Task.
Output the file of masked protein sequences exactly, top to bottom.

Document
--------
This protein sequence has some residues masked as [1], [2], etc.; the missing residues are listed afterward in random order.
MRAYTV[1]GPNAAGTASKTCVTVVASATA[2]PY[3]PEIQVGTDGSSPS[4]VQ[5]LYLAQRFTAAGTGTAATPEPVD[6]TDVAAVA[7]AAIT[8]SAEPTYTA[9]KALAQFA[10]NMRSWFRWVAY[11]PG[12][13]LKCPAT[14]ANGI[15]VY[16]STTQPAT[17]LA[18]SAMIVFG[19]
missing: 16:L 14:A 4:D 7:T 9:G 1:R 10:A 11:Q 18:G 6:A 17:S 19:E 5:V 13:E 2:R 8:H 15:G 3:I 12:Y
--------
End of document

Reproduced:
This protein sequence has some residues masked as [1], [2], etc.; the missing residues are listed afterward in random order.
MRAYTV[1]GPNAAGTASKTCVTVVASATA[2]PY[3]PEIQVGTDGSSPS[4]VQ[5]LYLAQRFTAAGTGTAATPEPVD[6]TDVAAVA[7]AAIT[8]SAEPTYTA[9]KALAQFA[10]NMRSWFRWVAY[11]PG[12][13]LKCPAT[14]ANGI[15]VY[16]STTQPAT[17]LA[18]SAMIVFG[19]
missing: 16:L 14:A 4:D 7:T 9:G 1:R 10:A 11:Q 18:G 6:A 17:S 19:E 5:V 13:E 2:R 8:H 15:G 3:I 12:Y